Jeff Heuchert, Gazette staff
Rather than take a wait and see approach, independent retailers in Stratford are being encouraged to start now when it comes to distancing themselves from their new corporate competitors.
But don’t take that as a sign downtown business owners fear the impact big box stores Walmart and Target will have on their bottom lines.
“I’ve been asked many times if I’m worried, and my answer has always been no,” Jackie Catania, owner of Treasures and chair of the Stratford City Centre Committee, says. “I really think it’s a chance for us to shine, to show people what we do that’s different, that makes us stand apart.”
Both stores are scheduled to open in the east end of Stratford in late fall ahead of the Christmas season, Target in the former Zellers location and Walmart on Ontario Street.
According to media reports, Target has gained momentum in the domestic marketplace, with brand awareness hitting 92 per cent in 2012, compared to about 70 per cent in 2011 when the Minneapolis-based company first announced its plans to expand into Canada.
Walmart Canada, meanwhile, saw overall sales rise 6.1 per cent during the first quarter of 2013 amid its own cross-country expansion as it braces for Target’s full introduction into the marketplace.
During presentations to business leaders in Stratford and St. Marys last month, retail consultant Pierre Cliche forecasted the two discount retailers will do at least $20 million in sales annually once established.
But Catania says that money doesn’t have to come directly from the pockets of downtown merchants, who rather than fret about not being able to match their competitors’ prices due to limited buying power should be using the opportunity to refine their own customer service experience.
“We stand apart from Walmart and Target and all the big box stores by the service, by the knowledge we have,” she adds, noting in her store, for instance, she knows every detail about each product, including where it was made.
Nigel Howard agrees that small retailers have a distinct advantage over the big chains.
The general manager of the Perth Community Futures Development Corporation and Stratford-Perth Centre for Business, which provide business coaching, financing, and expansion planning, says consumers want a certain level of service they often don’t get at big box stores, where they might have to search for staff only to be directed to an aisle.
“This is where you can beat the box stores,” he adds. “Knock their socks off with customer service.”
Howard says now is a good time for merchants to review all aspects of their store, including the frequency in which window displays are changed and the hours of the operation.
He suggests if any stores aren’t open seven days a week now might be a good time to start.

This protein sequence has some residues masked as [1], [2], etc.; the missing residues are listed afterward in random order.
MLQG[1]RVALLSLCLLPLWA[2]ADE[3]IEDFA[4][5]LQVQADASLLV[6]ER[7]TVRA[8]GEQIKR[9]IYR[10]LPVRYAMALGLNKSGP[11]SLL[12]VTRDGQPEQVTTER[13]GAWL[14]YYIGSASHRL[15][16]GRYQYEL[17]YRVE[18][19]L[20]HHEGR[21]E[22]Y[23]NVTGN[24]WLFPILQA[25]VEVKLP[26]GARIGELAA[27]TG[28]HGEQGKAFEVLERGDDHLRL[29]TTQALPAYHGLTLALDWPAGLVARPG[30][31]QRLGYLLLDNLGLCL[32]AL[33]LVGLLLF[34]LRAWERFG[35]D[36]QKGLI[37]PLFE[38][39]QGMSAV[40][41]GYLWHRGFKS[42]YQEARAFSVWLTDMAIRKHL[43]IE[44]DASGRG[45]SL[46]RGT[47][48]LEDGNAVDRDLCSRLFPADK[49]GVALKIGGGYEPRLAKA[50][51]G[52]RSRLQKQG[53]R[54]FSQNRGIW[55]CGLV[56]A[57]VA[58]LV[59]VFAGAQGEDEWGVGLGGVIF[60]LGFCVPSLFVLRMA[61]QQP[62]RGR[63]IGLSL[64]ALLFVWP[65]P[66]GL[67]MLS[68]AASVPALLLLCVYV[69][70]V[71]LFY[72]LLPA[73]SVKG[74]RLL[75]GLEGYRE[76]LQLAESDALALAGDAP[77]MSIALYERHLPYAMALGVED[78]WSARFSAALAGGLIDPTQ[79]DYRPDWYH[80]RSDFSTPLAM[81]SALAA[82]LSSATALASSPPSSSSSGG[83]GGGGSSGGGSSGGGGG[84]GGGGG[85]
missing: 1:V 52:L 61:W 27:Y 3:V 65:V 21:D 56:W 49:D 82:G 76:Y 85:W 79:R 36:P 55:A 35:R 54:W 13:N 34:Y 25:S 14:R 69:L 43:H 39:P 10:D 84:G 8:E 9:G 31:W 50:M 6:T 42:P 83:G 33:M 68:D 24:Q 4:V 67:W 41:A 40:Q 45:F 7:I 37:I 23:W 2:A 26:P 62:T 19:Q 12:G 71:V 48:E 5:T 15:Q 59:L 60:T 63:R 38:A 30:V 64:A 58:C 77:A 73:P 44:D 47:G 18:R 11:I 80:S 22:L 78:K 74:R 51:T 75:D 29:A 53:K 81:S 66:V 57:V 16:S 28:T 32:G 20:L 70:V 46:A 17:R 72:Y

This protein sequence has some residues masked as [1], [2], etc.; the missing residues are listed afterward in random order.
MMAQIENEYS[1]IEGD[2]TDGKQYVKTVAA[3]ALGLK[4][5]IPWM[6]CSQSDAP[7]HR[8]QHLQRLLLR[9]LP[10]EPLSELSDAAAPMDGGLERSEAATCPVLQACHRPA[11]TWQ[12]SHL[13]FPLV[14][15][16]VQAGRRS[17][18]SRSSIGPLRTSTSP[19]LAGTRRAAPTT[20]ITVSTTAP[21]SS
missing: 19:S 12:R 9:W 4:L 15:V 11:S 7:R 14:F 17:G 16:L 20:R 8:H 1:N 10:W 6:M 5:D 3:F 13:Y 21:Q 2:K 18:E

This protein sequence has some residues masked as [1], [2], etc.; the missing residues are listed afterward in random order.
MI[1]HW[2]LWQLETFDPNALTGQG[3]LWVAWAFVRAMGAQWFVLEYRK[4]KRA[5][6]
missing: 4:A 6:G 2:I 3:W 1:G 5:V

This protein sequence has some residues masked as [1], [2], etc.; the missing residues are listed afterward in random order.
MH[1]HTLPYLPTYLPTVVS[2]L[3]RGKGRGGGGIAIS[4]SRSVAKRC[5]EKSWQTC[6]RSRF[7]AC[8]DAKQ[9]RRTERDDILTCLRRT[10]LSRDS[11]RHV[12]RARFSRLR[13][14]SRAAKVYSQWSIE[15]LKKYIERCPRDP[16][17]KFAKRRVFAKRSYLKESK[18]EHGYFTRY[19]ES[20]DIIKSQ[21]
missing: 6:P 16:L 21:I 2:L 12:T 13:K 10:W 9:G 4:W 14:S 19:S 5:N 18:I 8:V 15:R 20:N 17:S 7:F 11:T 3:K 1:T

“If they continue like that, you can believe Walmart and Target are going to be open seven days a week. (The business owners) have to look at that – can they afford to not be open?”
Catania also believes downtown business owners need to be more flexible with their hours, especially on Friday evenings, where an extra hour or two would benefit local residents.
Right now, hours in the downtown vary. Some open 9 a.m to 6 p.m. while others operate from 10 a.m. to 8 p.m.
As the head of the City Centre Committee, which has a mandate to maintain an active and viable downtown core, Catania is also encouraging those members who close on Mondays – typically a quieter day due to Stratford Festival having no shows – to reconsider.
She says the City Centre has tried in the past to coordinate hours with its retailers but for a variety of reasons hasn’t worked. Trying to get all merchants on the same operating schedule might not be realistic given their small staff numbers and other commitments away from work, she adds.
Catania says local stores can differentiate themselves in other ways, like offering simple services like gift wrapping and deliveries to a customer’s B&B or hotel, both of which she offers at her store.
Even the smallest thing like making sure the store front is clean and well kept can make a difference, she adds, though she notes most downtown merchants already do an excellent job in this area.
“Downtown people do care about their business because it’s there livelihood,” she adds.
Catania and Howard note the tourist season in Stratford has been better than expected this year, with sales surpassing totals from this time last year, something they attribute in part to a well-received playbill from the Festival.
Howard says local business owners should also experience increased demand over the holiday shopping season as fewer people leave the city to shop at the nearest Walmart or Target.
In the past, people would visit Woodstock or Kitchener for a Walmart and end up shopping at other local stores. But now all of that money will stay in the community, he adds.